The importance of nutrition in healthcare


Good nutrition in any healthcare setting is important, particularly in sectors such as care homes and hospitals. Having access to healthy, nutritious food can go a long way in assisting recovery from illness and help maintain a good level of health. The effective management of food intake and nutrition are both key to good health as we get older. Having a healthy diet and eating the right foods can help your body cope more successfully with an ongoing illness or other healthcare problems. 

Food and nutrition are how we get energy and fuel into our bodies. We need to replace nutrients in our bodies with a new supply each day. Nutrition includes fats, proteins and carbohydrates. In addition, water is an important component of good nutrition. Maintaining key vitamins and minerals is also important to maintaining good health, especially for those over 50. 

A healthy diet should include a lot of natural foods and should consist of plenty of fruits and vegetables. Whole grains, such as whole-grain bread and brown rice, should also have a place in a healthy diet. Protein should come from lean meats and poultry and dairy products should be low-fat. 

Good nutrition also involves avoiding certain kinds of foods, such as salt which can lead to high blood pressure. Watching cholesterol and fat intake is also important for good nutrition. Healthy eating habits can also increase energy levels, improve wellness & well-being and help recover from illness or injury.

According to Age UK, 1 in 10 older people are undernourished. Of these, over 90% live in the community rather than in residential elderly care and 35% of those admitted to care homes are also affected by malnutrition.

Implementing healthy habits

As age creeps up on us all, it can be difficult to maintain an interest in healthy eating and actively engage in good habits. Losing interest in cooking good, healthy meals can be difficult for people living alone or with mobility issues. Thinking about some of the problems people may face and ways to help them can be a good starting point in improving the eating habits of people in all sectors of healthcare.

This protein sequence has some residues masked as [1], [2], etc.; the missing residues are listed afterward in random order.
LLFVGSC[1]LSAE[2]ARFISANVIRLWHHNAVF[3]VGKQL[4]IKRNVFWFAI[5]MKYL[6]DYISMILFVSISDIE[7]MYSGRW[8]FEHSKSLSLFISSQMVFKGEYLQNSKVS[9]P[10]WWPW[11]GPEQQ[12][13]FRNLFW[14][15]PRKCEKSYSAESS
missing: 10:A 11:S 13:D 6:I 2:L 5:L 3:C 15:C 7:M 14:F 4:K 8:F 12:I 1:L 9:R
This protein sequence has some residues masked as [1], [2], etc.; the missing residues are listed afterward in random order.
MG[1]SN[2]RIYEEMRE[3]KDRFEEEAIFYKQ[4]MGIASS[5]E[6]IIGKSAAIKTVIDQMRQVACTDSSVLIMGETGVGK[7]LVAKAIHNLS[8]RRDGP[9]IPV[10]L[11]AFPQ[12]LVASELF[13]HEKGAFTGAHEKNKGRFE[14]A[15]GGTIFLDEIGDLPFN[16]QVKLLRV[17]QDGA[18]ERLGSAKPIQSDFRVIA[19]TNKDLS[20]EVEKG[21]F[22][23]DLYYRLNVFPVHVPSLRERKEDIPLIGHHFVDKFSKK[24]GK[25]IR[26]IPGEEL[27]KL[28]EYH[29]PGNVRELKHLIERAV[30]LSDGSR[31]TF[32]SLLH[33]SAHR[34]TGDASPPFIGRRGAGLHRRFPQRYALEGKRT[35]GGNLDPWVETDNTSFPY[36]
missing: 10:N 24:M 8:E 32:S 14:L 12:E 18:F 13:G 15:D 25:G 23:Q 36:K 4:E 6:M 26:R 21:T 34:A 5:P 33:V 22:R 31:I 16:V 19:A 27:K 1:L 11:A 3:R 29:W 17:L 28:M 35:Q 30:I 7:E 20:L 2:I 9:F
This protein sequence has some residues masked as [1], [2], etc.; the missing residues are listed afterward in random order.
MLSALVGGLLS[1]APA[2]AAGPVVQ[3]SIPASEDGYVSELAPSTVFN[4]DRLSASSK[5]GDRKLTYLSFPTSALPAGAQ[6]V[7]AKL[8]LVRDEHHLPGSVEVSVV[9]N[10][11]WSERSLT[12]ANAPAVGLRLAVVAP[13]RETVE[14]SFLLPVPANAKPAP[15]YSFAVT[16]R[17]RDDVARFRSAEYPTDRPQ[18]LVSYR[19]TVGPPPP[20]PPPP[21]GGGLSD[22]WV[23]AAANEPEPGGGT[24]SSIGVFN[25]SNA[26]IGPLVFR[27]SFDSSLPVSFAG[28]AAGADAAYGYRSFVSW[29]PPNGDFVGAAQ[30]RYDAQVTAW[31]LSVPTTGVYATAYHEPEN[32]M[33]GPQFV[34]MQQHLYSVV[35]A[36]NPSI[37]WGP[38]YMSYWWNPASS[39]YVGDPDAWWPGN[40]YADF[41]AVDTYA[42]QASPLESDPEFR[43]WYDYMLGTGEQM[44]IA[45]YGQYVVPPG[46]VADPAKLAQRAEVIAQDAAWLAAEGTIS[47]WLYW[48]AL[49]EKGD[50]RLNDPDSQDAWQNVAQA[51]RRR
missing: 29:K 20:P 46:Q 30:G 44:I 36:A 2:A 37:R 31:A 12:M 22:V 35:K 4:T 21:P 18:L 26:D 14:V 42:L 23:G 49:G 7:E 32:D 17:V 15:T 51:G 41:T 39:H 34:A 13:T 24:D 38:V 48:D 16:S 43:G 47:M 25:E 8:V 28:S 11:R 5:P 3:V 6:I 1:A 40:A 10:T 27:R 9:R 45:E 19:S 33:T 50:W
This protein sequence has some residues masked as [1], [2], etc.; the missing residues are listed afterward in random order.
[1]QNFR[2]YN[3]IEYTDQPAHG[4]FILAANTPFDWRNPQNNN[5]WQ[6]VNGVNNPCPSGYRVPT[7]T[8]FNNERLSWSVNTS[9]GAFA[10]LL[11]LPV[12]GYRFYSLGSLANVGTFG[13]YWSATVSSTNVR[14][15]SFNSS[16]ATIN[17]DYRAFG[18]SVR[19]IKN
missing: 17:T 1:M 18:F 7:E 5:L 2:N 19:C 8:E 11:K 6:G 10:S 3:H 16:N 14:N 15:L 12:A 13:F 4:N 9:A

• Food loses its taste and is no longer enjoyable.- Try adding some herbs and spices, seasoning can often help improve the taste of food. Certain medicines can make the food once loved taste differently. 
  • Difficulty chewing- if this is the case, try softer foods that are easier to chew and smaller, more frequent meals.
  • Eating alone- get together with friends or family, or a group of like-minded people so eating is no longer a chore but something to enjoy and look forward to.
  • Difficulty shopping or cooking meals- ask for support, there are people who can provide assistance at meal times or preparing food. Family and friends may be able to be of assistance.

Maintaining good health

For those receiving elderly care, whether, in the community or residential care, access to good nutrition is often out of their control. Research suggests that those in the community are more likely to suffer from poor nutrition, which is likely, not surprising for many. Those without family support may opt for pre-prepared food that is easy to eat. Additionally, many older people receive some care and are on the poverty line. Accessing good-quality food may be a stretch to their budget.

Given that the UK population is ageing, the cost of care in the long term is becoming unaffordable. As such, it is important that people age well so that their care needs are reduced in later life. Ensuring good nutrition is one way in which this can be achieved. 

Managing hydration and nutrition in care is vital to help older people reduce their risk of malnutrition and dehydration and give them the best chance at maintaining a happy and healthy life as long as possible.

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